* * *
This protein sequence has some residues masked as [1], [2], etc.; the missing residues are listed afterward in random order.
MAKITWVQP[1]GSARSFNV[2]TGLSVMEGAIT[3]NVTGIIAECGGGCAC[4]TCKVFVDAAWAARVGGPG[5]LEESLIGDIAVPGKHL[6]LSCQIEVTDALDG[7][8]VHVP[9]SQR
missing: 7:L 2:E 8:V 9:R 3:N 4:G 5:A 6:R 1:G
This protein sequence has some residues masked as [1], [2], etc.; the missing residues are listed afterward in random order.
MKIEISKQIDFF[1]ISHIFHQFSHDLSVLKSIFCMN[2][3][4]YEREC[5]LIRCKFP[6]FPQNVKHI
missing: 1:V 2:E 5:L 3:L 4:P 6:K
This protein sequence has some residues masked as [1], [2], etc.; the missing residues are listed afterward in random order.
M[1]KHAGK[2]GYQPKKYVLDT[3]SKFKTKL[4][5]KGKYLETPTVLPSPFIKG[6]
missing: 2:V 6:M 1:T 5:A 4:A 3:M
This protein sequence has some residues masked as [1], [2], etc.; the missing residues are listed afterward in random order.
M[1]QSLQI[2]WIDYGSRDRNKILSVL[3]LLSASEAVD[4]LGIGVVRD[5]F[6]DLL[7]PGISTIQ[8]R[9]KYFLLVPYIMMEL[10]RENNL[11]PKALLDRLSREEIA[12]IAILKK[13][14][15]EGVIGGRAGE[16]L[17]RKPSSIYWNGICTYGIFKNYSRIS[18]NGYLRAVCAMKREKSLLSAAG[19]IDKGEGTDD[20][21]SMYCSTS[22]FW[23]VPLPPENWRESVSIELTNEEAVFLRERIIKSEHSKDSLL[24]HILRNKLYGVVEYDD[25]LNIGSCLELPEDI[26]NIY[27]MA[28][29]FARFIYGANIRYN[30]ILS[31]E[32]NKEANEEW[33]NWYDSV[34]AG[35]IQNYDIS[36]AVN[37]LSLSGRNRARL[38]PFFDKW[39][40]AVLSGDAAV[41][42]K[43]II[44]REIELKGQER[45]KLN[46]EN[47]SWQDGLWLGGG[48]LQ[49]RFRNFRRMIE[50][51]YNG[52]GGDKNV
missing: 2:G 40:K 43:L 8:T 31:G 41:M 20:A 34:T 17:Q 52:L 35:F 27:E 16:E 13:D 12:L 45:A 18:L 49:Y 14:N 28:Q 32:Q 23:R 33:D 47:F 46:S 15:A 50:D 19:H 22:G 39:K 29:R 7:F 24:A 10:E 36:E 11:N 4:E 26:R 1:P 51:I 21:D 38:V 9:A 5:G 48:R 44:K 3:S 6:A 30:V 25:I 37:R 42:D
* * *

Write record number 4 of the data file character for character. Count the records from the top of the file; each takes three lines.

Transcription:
This protein sequence has some residues masked as [1], [2], etc.; the missing residues are listed afterward in random order.
M[1]QSLQI[2]WIDYGSRDRNKILSVL[3]LLSASEAVD[4]LGIGVVRD[5]F[6]DLL[7]PGISTIQ[8]R[9]KYFLLVPYIMMEL[10]RENNL[11]PKALLDRLSREEIA[12]IAILKK[13][14][15]EGVIGGRAGE[16]L[17]RKPSSIYWNGICTYGIFKNYSRIS[18]NGYLRAVCAMKREKSLLSAAG[19]IDKGEGTDD[20][21]SMYCSTS[22]FW[23]VPLPPENWRESVSIELTNEEAVFLRERIIKSEHSKDSLL[24]HILRNKLYGVVEYDD[25]LNIGSCLELPEDI[26]NIY[27]MA[28][29]FARFIYGANIRYN[30]ILS[31]E[32]NKEANEEW[33]NWYDSV[34]AG[35]IQNYDIS[36]AVN[37]LSLSGRNRARL[38]PFFDKW[39][40]AVLSGDAAV[41][42]K[43]II[44]REIELKGQER[45]KLN[46]EN[47]SWQDGLWLGGG[48]LQ[49]RFRNFRRMIE[50][51]YNG[52]GGDKNV
missing: 2:G 40:K 43:L 8:T 31:G 41:M 20:A 34:T 17:Q 52:L 35:F 27:E 16:E 13:D 12:L 45:A 18:L 49:Y 14:N 28:Q 32:Q 23:R 33:D 47:F 46:S 15:A 50:D 19:H 22:G 39:K 29:R 7:F 24:A 10:E 36:E 11:N 4:E 26:R 1:P 51:I 21:D 38:V 9:A 5:G 48:R 44:K 3:S 6:A 30:V 25:I 37:R 42:D